The Japan Foundation
Performing Arts Network Japan
Artist Interview
Questioning the Body at its Limits What is this world of Ikuyo Kuroda?
Photo by Koichiro Saito
Hana wa Nagarete Toki wa Katamaru (Flowers Flow, Time Coagulates)
Hana wa Nagarete, Toki wa Katamaru
(Flowers Flow, Time Coagulates)
Photo by Yoichi Tsukada
After SIDE-B you did SHOKU, right?
First I did a solo version of SHOKU in South Korea. After I danced there was no applause for a curtain call, and I thought I was going to faint (laughs). One of the Korean people said that in a Confucian society like Korea it is not well received when a woman does something that can be interpreted as sexual.
Later we did a group version of the piece at the Morishita Studio, the next year we did a middle 6-person version at Yokohama and a full 7-person version at the Theatre Tram in Tokyo. Although the core portion of SIDE-B is different, I think that both of the pieces have a very strong sense of skin and an attachment to one’s own body.

I don’t mean to ask for a psychological analysis but, for example, I think there must be a reason for wanting to express something like this sense of skin and attachment to the body so directly on the stage. Generally speaking, people don’t choreograph works where they put their own hand down into their underwear (laughs).
A photo of that scene even found its way onto the event leaflet (laughs). This may be a little off course from the question but I believe that when creating a work it has to be about something with impulse that you just have to express. When you think about why you are making the effort to create something to show people, I think that if I die with it still inside me and never brought out, it will be as if that powerful experience, that impulse, had never existed … I feel that I am expressing in my works those kinds of powerful things that have had such an impact on me that I just can’t let it die with me. If you are going to try to express such an experience in a gentle form that is easy for people to accept, it seems to defeat the purpose and make it not worth the effort. That is why I let it come out straight, as it is.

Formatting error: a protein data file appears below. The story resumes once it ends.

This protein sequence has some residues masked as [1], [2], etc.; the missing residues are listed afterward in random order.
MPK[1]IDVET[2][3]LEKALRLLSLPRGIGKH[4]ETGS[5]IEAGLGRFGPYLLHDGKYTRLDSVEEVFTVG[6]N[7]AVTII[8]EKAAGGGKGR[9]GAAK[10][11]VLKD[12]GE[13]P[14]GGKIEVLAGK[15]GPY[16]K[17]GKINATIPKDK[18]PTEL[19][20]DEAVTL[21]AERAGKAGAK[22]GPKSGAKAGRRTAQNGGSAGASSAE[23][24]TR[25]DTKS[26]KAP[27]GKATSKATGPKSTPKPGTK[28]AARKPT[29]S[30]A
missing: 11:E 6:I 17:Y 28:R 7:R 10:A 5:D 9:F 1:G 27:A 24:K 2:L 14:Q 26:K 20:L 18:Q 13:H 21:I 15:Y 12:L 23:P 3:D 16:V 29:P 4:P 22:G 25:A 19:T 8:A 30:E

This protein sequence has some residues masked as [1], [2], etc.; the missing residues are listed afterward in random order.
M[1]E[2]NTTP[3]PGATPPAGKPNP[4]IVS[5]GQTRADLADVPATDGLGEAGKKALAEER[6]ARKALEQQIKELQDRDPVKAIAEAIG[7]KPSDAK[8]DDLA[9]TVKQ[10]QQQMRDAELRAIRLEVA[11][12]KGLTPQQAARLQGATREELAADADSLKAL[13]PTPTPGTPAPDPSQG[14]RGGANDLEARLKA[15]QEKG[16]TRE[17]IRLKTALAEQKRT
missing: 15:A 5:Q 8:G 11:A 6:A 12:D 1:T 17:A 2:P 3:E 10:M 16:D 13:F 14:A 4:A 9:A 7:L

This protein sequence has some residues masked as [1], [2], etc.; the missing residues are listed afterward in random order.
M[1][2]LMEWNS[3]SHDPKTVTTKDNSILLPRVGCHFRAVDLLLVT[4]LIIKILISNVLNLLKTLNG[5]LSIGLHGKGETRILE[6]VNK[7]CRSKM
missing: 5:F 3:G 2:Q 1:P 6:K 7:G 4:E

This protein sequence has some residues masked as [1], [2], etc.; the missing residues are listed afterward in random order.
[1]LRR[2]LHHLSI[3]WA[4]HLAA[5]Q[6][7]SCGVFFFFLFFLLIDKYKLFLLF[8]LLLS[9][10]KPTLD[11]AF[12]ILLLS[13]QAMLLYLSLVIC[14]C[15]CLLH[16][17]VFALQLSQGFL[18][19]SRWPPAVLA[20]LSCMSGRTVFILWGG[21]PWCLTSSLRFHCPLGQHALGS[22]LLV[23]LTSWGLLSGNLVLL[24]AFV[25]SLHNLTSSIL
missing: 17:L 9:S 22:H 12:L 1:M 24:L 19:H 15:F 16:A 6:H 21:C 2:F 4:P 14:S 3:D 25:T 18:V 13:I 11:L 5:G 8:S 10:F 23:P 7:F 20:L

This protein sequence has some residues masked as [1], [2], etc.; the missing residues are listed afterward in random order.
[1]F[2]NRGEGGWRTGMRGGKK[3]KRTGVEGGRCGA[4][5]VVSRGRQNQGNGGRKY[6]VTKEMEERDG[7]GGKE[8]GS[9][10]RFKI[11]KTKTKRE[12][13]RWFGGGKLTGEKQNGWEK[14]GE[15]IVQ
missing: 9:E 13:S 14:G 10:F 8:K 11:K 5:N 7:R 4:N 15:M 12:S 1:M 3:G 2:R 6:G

Recently, when I choreographed a piece for Noism05, I was talking to the dancers and someone said to me, “Ikuyo, you’re a person who tries to solve everything though dance.” It may be true that in dance most people don’t try to show things in such raw form. I do anything in dance. The dance that I want to do includes everything. There is nothing but there is everything. I think that in that rawness you get everything.

Do you mean that through dance you want to say everything, all of yourself, all that you want to express?
Lately I have begun to think that the expression “through dance” itself is off course. That means that dance becomes just a means to an end, a method, but for me dance is probably the object itself, not a means. That is why this rawness comes out in my dance. This is beginning to sound pretty abstract, isn’t it? In other words, I am the happiest when I can feel “I am dance itself.”

You said that SHOKU involves a sense of the skin, and you also hurt yourself, or repeat actions like slapping the head of another dancer. In that way, it is not just the fetishist element but also an aspect of testing your own body by hurting it or being hurt. Where does that come from?